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Friedlaender (Friedland), Solomon Judah


FRIEDLAENDER (Friedland), SOLOMON JUDAH (c. 1860–c. 1923), author and literary forger. Friedlaender gave contradictory biographical accounts of his life, claiming at various times to have been born in Hungary, Turkey, and Romania, but in all probability he was born in Beshenkovichi near Vitebsk, Belorussia. He supposedly studied at the yeshivah in Volozhin and afterward wandered throughout Europe. He was in Czernowitz (1880–1882), Mainz (1884), Frankfurt on the Main (1885), Mulhouse (c. 1888–c. 1895), Waitzen (1900–1902), Naszod (1902–1906), and finally in Szatmar, from 1906 onward. It seems that he died in Vienna. Friedlaender published a number of works of doubtful authenticity or pure forgeries. Among these were (1) Ha-Tikkun, published under the name of L. Friedland in Czernowitz in 1881. It pretends to be an authentic manual of ḥasidic customs, while in fact it is a crude and obscene parody of Ḥasidism in general and *Ḥabad Ḥasidism in particular; (2) Tosefta, Seder Zera'im and Seder Nashim, published in Pressburg in 1889 and 1890, with his commentary entitled Ḥosak Shelomo. He claimed to have edited a critical edition of the Tosefta text from an unpublished manuscript, but this was disputed by Adolf Schwarz and Rabbi Jacob Yanovsky of Kiev. Friedlaender responded to Schwarz's strictures in a pamphlet entitled Kesher Bogedim (Pressburg, 1891), replete with irrelevant matters and squalid abuse of his critics; (3) an edition of the tractate Yevamot of the Jerusalem Talmud, supposedly from a manuscript, along with a twofold commentary, Ḥeshek Shelomo, in Szinervaralja in 1905.

Friedlaender's most important forgery, however, was his pretended Seder Kodashim of the Jerusalem Talmud. Friedlaender proclaimed his fortunate discovery of an ancient Spanish manuscript, dated Barcelona 1212, which contained this long lost and most important talmudic text. He published Zevaḥim and Arakhin in 1907, and Ḥullin and Bekhorot in 1909, with his commentary Ḥeshek Shelomo. With these publications, he reached the summit of his audacity, claiming to be of pure Sephardi descent (Sephardi tahor) from the well-known Algazi family and a native of Smyrna. He asserted that he was assisted in the acquisition of the manuscript by his brother, Elijah Algazi, and a business associate of the latter, both citizens of Smyrna. Some of the leading scholars of this period, such as Solomon *Buber, Solomon *Shechter, and Shalom Mordecai *Schwadron of Brzezany accepted his story. However, the majority of scholars gave no credence to his tales, and B. Ritter of Rotterdam conclusively proved the fallaciousness of Friedlaender's claims. On the basis of internal evidence, Ritter showed that the text was an overt forgery. Ritter's conclusions were supported by many experts, including V. *Aptowitzer, W. *Bacher, D.B. Ratner and Meir Dan *Plotzki. The controversy continued for the next few years, and as late as 1913, Friedlaender still published booklets on this issue. He also edited a periodical entitled Ha-Gan, using the name of Judah Aryeh Friedland. It seems that only one issue appeared in Frankfurt in 1885. After his death, his son, M. Friedlaender, published his Mavo la-Tosefta, in Tirnovo, 1930. Friedlaender claimed at various times to have published, among others, a critical and annotated edition of the entire Tosefta, the She'iltot of Rav Ahai Gaon, and the Sifra. No bibliographical evidence can be found to support these claims.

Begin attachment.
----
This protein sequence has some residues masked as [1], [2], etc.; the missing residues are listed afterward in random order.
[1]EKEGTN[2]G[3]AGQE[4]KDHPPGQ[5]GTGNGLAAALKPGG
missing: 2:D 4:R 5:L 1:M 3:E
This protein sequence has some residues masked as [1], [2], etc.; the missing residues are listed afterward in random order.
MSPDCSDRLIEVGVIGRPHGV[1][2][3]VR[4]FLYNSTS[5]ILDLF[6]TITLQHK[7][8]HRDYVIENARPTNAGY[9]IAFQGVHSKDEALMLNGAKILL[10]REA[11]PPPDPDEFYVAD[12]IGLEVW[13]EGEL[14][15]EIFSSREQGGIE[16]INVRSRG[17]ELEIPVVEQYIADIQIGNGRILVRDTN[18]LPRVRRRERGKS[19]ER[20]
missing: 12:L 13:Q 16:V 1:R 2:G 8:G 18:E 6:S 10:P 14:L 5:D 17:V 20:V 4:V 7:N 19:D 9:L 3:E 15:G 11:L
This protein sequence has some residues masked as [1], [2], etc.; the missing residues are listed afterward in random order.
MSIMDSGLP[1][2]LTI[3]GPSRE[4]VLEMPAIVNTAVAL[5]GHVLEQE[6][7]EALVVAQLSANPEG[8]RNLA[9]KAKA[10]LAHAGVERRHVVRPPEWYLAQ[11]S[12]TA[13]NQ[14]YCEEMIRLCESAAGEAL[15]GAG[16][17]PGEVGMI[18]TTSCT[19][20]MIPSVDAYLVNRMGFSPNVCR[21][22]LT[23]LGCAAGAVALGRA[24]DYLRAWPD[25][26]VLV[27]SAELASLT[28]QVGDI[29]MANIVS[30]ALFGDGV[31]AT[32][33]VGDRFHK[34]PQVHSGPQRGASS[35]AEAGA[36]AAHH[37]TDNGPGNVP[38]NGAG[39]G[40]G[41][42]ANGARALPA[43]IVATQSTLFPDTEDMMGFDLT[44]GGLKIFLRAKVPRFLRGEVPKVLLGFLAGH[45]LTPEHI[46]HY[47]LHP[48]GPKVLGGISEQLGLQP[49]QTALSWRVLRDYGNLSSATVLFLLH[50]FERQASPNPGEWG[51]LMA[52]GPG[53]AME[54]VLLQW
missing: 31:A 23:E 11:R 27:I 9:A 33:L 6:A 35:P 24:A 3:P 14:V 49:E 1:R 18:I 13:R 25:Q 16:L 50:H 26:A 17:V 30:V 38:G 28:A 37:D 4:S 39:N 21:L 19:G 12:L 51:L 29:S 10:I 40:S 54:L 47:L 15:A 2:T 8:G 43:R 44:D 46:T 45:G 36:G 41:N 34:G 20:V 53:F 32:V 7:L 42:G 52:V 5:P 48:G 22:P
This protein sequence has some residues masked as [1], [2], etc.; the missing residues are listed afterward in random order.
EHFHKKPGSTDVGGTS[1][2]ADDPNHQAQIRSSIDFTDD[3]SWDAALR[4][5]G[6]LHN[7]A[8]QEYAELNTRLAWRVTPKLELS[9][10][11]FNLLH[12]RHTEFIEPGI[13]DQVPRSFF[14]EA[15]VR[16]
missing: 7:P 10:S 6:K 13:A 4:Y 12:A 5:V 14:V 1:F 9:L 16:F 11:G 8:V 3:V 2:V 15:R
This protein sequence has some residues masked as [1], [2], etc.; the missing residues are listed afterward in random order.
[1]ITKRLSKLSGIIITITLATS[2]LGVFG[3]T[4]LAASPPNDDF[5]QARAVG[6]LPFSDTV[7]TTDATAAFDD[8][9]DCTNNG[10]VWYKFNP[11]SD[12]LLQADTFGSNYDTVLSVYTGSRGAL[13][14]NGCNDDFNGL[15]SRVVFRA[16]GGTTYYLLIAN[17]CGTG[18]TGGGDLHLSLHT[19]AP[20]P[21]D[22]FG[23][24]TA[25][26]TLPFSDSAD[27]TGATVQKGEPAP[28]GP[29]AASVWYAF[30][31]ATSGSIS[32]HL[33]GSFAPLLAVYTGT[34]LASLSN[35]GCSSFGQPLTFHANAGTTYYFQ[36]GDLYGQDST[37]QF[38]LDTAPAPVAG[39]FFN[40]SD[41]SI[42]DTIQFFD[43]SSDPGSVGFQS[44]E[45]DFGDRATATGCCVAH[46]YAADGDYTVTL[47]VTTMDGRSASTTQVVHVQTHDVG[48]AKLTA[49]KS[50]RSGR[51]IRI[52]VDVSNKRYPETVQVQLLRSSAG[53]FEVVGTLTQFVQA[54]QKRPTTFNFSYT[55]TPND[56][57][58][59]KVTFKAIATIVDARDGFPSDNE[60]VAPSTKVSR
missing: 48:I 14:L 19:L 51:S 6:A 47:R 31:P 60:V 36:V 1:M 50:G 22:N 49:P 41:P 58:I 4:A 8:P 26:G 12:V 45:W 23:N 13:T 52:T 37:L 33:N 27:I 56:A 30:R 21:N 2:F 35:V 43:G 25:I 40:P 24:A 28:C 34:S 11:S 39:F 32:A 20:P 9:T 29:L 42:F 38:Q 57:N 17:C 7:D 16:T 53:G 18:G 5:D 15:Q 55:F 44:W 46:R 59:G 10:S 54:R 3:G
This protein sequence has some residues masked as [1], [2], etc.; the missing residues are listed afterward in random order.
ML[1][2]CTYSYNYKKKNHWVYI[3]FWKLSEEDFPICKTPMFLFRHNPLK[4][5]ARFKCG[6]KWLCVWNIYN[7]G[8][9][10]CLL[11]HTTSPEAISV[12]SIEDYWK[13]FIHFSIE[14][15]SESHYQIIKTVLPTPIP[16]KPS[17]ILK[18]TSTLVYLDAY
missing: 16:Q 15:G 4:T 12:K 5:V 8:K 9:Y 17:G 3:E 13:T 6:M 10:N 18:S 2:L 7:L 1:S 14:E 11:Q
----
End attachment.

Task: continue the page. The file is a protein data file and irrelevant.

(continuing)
B. Ritter, in: Der Israelit, 1907 and 1908; D.B. Ratner, in: Haolam, 1 (1907), 26ff.; Tel-Talpioth, 1907 and 1908.

[Abraham Schischa]

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